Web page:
I think that *frictionless* discoverability is the problem. It's one thing to be able to discover, hey there's a tavern across town that has cool people talking about interesting things maybe.

But social media discoverability means you learn about the tavern and all the people inside it, and the contents of all of their conversations going backwards to infinity, and there's no goddamned limit. Discoverability results in Seeing God, and it's just not conducive to how we relate as humans.


Real social structures have some cost to discoverability, with increasing layers of cost/friction for each additional attempt to uncover more information. This friction is beneficial—it dramatically cuts down on casual busybodies, griefers, and nosepokery.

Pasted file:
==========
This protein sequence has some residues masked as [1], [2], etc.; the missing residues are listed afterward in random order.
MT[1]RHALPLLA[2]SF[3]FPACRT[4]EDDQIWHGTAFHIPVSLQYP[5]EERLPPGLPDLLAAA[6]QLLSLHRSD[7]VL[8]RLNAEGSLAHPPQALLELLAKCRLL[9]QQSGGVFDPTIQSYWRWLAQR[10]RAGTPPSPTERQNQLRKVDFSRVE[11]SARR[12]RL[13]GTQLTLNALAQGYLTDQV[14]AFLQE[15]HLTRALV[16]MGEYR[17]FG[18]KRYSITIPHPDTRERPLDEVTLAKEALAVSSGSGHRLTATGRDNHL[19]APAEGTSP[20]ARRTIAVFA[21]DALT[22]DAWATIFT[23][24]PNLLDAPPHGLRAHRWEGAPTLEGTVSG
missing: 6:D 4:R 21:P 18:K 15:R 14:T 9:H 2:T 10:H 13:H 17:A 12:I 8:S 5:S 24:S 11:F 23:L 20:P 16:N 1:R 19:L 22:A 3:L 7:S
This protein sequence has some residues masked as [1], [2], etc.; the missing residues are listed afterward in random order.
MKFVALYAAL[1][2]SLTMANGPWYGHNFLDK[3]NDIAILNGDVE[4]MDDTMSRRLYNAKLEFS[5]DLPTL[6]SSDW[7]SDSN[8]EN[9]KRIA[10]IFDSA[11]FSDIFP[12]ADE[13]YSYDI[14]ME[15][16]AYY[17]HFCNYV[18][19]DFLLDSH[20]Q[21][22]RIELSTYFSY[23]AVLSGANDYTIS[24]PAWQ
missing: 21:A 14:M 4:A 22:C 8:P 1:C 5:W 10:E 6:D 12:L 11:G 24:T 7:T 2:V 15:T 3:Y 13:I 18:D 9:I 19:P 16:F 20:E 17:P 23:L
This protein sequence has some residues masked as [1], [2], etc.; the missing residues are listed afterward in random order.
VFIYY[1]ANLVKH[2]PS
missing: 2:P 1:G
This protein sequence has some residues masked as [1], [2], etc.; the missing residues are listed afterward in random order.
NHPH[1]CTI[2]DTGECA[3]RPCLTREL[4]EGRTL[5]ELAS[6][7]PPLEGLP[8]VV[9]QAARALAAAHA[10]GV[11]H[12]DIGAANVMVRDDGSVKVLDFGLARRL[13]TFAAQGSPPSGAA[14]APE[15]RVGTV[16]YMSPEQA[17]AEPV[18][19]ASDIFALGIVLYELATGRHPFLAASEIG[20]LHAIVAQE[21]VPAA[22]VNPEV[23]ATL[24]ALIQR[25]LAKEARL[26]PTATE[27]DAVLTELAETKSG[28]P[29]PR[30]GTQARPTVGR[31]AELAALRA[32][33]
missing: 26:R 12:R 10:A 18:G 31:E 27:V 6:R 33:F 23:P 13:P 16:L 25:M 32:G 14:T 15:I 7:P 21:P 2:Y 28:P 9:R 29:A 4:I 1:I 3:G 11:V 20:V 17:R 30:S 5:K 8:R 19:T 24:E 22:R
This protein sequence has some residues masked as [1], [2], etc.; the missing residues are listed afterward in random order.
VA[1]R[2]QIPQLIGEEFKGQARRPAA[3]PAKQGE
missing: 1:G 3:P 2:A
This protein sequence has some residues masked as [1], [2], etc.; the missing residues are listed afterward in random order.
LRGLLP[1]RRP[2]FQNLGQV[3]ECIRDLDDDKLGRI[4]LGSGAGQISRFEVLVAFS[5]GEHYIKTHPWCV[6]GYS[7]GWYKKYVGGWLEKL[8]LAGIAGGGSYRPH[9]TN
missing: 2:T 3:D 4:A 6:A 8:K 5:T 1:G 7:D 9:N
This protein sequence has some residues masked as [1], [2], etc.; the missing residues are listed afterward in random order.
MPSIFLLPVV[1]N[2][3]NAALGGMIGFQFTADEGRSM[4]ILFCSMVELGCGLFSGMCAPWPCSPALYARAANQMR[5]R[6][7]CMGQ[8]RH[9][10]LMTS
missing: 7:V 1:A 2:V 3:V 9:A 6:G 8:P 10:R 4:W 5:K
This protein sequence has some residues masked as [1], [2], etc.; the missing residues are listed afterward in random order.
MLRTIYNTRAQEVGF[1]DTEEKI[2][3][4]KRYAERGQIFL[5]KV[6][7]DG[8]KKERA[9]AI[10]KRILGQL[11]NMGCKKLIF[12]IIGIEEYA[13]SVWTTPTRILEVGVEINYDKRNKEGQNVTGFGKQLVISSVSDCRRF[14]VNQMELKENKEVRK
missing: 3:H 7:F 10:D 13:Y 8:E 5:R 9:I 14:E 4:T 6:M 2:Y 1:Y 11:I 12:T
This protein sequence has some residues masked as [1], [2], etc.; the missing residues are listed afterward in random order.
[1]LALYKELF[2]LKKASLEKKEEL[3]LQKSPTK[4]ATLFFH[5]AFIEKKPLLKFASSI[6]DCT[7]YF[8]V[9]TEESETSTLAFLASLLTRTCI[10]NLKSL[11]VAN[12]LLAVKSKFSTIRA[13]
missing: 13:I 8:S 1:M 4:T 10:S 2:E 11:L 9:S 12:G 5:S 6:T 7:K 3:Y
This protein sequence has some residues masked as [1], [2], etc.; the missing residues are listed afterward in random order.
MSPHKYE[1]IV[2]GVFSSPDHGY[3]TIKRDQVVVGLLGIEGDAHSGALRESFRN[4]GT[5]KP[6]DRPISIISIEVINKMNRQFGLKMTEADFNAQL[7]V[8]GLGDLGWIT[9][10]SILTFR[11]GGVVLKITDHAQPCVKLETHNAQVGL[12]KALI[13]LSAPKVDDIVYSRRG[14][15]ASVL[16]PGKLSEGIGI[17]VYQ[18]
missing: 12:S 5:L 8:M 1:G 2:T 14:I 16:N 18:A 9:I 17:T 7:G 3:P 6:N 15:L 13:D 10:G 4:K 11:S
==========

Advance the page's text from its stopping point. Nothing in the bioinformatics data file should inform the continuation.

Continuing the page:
But online spaces are built by techno-utopians who think there's no such thing as too much of a good thing and continually push their platforms to uncanny levels of compulsory discoverability. All the negative consequences be damned.

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MSP Social.net

A community centered on the Twin Cities of Minneapolis and St. Paul, Minnesota, and their surrounding region. Predominantly queer with a focus on urban and social justice issues.